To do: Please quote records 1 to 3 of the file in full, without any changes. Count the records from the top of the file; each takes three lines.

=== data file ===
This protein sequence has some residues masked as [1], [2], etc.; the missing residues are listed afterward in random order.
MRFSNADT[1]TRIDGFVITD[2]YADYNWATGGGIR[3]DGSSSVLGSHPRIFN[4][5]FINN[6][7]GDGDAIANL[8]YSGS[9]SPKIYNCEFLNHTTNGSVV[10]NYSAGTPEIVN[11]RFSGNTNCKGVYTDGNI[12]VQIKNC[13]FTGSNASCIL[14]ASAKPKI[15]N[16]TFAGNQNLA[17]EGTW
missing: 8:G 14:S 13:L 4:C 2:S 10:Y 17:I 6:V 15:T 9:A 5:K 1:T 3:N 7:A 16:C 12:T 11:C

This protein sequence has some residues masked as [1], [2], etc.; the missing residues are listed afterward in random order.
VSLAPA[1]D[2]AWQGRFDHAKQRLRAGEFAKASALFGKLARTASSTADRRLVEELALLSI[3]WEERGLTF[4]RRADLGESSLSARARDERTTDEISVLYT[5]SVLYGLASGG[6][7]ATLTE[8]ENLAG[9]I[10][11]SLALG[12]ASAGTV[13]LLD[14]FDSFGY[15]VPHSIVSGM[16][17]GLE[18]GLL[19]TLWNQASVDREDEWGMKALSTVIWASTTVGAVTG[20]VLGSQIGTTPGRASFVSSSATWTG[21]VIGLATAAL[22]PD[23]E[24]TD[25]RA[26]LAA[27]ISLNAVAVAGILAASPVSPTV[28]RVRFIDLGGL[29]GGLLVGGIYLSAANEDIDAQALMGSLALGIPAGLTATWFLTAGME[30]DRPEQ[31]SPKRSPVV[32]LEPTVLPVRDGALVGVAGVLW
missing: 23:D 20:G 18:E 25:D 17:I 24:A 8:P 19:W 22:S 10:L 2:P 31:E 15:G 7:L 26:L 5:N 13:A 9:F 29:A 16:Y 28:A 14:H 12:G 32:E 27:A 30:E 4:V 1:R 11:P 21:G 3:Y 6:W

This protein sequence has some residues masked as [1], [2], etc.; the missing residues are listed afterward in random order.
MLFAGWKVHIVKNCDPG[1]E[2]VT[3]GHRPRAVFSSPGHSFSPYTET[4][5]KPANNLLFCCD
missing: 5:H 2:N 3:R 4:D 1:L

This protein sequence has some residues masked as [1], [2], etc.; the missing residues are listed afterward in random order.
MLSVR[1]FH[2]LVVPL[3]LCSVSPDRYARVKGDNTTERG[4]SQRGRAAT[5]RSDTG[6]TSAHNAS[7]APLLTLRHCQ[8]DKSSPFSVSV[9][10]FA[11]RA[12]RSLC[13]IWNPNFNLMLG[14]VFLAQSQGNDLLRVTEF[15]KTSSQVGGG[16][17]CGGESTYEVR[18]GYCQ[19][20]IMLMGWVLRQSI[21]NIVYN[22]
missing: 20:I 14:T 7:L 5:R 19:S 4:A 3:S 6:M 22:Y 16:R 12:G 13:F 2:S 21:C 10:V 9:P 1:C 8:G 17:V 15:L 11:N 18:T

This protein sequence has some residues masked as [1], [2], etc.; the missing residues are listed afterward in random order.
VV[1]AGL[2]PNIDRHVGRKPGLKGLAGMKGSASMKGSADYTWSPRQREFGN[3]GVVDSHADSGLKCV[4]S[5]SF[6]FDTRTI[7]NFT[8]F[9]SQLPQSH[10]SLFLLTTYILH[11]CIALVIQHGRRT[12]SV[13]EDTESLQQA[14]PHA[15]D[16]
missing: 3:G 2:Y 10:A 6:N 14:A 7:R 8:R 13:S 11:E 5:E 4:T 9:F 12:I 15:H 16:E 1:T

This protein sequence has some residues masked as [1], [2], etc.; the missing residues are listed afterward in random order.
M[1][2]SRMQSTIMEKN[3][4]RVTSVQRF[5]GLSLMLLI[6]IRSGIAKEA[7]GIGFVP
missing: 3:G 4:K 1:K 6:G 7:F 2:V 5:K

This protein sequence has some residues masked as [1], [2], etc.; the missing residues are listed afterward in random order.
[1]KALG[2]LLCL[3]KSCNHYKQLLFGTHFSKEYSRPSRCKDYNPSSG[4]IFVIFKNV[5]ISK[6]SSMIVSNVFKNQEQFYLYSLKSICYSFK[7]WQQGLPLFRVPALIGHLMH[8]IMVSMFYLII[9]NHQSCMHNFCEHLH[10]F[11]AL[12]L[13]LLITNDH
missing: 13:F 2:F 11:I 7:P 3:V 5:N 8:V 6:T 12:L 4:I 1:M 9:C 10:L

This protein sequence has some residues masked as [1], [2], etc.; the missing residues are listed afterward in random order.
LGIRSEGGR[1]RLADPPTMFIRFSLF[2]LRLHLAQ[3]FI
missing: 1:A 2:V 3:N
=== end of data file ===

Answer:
This protein sequence has some residues masked as [1], [2], etc.; the missing residues are listed afterward in random order.
MRFSNADT[1]TRIDGFVITD[2]YADYNWATGGGIR[3]DGSSSVLGSHPRIFN[4][5]FINN[6][7]GDGDAIANL[8]YSGS[9]SPKIYNCEFLNHTTNGSVV[10]NYSAGTPEIVN[11]RFSGNTNCKGVYTDGNI[12]VQIKNC[13]FTGSNASCIL[14]ASAKPKI[15]N[16]TFAGNQNLA[17]EGTW
missing: 8:G 14:S 13:L 4:C 2:S 10:Y 17:I 6:V 15:T 9:A 5:K 1:T 3:N 7:A 16:C 12:T 11:C

This protein sequence has some residues masked as [1], [2], etc.; the missing residues are listed afterward in random order.
VSLAPA[1]D[2]AWQGRFDHAKQRLRAGEFAKASALFGKLARTASSTADRRLVEELALLSI[3]WEERGLTF[4]RRADLGESSLSARARDERTTDEISVLYT[5]SVLYGLASGG[6][7]ATLTE[8]ENLAG[9]I[10][11]SLALG[12]ASAGTV[13]LLD[14]FDSFGY[15]VPHSIVSGM[16][17]GLE[18]GLL[19]TLWNQASVDREDEWGMKALSTVIWASTTVGAVTG[20]VLGSQIGTTPGRASFVSSSATWTG[21]VIGLATAAL[22]PD[23]E[24]TD[25]RA[26]LAA[27]ISLNAVAVAGILAASPVSPTV[28]RVRFIDLGGL[29]GGLLVGGIYLSAANEDIDAQALMGSLALGIPAGLTATWFLTAGME[30]DRPEQ[31]SPKRSPVV[32]LEPTVLPVRDGALVGVAGVLW
missing: 23:D 20:G 18:E 25:D 17:I 24:A 8:P 19:W 22:S 10:L 2:P 31:E 15:G 7:L 26:L 5:N 13:A 9:F 29:A 16:Y 28:A 14:H 12:G 32:E 27:A 30:E 4:V 1:R 11:P 21:G 3:Y 6:W

This protein sequence has some residues masked as [1], [2], etc.; the missing residues are listed afterward in random order.
MLFAGWKVHIVKNCDPG[1]E[2]VT[3]GHRPRAVFSSPGHSFSPYTET[4][5]KPANNLLFCCD
missing: 5:H 2:N 3:R 4:D 1:L